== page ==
Overall I think this will be a good course.  It's challenging, but not brutal.  The run will be the toughest part for sure.  I'm really glad we made it to Chattanooga so I could see the course before winter.  I have a better idea how I want to train for this race now, and it was nice to see the venue beforehand.

FYI - Training Weekend:  

There's a training weekend on the IMChoo course next May 17-18.  It starts with a 2.4 mile swim race and a ride on Saturday with a run on Sunday.  I believe it's free (except the swim race).  Here's the link to the FB group:  https://www.facebook.com/events/1425159107698013/1428307447383179/?notif_t=plan_mall_activity

I've been planning on doing Rev3 Knoxville again and then heading to Chattanooga again after the race to train on the course for a day or two and then heading back home.  Rev3 Knoxville is May 18 so it's the same weekend.  Right now, I'm undecided.  The training weekend sounds fun, but I really want to do Knoxville again.  I really wish Rev3 hadn't moved the race back.  It seems like there are a lot of races on that weekend.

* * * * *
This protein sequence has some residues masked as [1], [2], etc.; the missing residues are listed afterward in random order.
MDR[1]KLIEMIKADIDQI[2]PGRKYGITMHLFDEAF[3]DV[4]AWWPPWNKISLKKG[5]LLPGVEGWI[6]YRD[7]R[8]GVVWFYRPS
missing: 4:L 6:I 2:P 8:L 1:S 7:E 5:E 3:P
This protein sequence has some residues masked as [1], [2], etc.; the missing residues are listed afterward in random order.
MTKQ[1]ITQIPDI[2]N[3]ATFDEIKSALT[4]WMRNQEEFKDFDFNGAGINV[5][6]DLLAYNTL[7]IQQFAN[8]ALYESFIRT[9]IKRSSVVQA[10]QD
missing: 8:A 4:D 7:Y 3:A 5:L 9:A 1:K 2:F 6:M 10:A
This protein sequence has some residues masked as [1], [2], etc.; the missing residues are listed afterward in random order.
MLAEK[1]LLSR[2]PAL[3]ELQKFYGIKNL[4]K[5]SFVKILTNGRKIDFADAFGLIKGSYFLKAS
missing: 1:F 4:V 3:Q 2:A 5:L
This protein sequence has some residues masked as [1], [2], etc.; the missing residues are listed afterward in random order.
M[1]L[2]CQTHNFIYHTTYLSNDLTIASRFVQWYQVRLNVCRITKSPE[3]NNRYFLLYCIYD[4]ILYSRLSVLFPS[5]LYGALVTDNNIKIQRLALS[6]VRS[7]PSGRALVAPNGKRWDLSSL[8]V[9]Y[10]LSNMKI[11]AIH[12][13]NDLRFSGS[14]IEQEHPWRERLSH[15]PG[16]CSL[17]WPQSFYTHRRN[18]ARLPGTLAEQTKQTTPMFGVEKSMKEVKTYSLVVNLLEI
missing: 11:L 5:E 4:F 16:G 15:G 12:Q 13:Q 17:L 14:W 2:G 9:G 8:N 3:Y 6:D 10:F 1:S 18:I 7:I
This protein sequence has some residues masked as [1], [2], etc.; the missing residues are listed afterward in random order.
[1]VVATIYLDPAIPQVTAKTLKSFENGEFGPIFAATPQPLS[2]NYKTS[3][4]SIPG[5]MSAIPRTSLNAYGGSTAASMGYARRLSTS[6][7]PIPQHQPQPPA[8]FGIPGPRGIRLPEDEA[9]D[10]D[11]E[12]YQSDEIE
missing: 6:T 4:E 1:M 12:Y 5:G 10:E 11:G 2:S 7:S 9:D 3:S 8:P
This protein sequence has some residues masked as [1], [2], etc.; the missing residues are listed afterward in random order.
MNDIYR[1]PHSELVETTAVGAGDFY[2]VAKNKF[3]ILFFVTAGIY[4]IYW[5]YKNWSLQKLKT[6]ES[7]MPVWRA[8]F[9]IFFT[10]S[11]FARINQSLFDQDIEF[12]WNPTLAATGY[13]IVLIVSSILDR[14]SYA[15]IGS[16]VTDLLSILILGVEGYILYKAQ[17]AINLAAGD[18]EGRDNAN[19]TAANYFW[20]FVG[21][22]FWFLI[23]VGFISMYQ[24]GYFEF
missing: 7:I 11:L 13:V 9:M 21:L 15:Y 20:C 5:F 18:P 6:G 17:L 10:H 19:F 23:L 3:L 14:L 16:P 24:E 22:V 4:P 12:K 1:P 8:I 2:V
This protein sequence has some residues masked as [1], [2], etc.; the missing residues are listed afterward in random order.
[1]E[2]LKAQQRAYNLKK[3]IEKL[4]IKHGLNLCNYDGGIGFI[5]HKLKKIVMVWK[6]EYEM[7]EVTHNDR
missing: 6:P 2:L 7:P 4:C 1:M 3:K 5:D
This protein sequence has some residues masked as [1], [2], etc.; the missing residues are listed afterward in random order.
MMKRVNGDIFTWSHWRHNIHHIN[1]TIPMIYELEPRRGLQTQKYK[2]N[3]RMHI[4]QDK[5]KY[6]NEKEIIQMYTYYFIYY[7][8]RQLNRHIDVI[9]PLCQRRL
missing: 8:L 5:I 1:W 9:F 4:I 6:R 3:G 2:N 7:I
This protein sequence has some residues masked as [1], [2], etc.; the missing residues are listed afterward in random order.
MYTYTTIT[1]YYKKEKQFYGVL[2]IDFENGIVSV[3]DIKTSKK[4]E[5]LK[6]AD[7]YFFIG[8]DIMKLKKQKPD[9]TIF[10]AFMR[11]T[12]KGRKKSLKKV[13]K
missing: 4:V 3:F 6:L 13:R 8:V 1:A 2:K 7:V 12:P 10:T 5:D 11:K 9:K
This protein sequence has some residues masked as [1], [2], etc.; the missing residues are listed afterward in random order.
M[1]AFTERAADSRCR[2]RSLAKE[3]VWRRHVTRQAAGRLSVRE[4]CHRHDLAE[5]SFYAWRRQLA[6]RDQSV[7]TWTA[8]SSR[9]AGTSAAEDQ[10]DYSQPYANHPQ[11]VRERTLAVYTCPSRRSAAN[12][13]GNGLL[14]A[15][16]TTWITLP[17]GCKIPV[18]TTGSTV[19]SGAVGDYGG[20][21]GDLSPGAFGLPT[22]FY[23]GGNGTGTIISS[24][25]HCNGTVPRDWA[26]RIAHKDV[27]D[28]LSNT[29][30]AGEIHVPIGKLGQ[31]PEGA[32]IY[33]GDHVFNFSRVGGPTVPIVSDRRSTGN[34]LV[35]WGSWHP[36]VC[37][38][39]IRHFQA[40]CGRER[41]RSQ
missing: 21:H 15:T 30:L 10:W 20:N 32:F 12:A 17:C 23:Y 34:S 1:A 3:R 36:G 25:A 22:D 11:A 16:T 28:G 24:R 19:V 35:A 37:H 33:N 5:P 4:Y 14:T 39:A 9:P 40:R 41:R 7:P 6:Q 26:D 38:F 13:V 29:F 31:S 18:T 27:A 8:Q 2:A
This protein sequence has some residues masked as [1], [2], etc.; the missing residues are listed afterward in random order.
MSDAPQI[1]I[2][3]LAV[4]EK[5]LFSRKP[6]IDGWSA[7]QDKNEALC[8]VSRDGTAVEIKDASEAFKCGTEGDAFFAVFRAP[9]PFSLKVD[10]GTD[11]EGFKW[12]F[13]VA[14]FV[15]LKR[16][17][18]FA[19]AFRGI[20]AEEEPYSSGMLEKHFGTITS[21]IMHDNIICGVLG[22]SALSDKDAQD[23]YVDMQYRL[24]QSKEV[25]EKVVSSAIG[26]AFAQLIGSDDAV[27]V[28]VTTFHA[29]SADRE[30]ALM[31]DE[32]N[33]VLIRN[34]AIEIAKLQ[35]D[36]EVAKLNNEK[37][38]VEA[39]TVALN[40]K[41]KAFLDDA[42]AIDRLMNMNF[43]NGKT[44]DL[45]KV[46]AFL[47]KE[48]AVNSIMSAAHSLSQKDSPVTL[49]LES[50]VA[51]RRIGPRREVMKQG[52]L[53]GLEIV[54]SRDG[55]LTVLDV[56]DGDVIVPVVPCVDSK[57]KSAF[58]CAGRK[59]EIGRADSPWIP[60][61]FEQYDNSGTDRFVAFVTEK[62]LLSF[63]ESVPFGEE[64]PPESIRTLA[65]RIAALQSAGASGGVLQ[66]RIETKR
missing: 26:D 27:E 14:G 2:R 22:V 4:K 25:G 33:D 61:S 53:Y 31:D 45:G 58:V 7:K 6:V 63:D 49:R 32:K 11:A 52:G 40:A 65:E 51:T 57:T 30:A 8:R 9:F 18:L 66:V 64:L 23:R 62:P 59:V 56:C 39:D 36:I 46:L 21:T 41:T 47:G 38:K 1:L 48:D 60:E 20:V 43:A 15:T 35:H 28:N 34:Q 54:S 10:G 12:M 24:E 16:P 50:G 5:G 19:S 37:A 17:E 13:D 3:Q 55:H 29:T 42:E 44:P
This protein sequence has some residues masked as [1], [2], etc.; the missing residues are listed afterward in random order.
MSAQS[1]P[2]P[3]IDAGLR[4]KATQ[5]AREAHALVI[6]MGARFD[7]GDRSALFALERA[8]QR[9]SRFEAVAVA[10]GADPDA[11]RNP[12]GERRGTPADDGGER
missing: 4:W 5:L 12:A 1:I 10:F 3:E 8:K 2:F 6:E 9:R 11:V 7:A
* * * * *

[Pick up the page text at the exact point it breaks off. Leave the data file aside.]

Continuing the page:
Decisions, decisions....

Coming up - I still have several race reports to write up. 



Race Report: Beach to Battleship Half Iron

This year has been all about racing in the cold, and unfortunately Beach to Battleship was no exception.  You'd think by now I'd be good at it.  You'd also think that having lived in Wisconsin my whole life I'd be used to the cold.  

The forecast was for sunny skies and a high of 63.  Sounds good, right?  Well...that was 4 pm.  The low was 37 with temps of about 41 the time I would be starting the bike. 

I figured the sun would help a lot so my plan was arm warmers and toe warmers and that's it.  Then I rode the day before in the morning when it was 50 and I was freezing.  The wind coming off the ocean was cold.  I clearly needed to rethink my plan.  So the new plan was to buy a fitted long sleeve shirt to put on in T1, then put on gloves and I decided to race in compression socks all day to help keep my legs warm.  

Race Morning.


Compression socks, wetsuit, winter coat, stocking cap.  Ridiculous.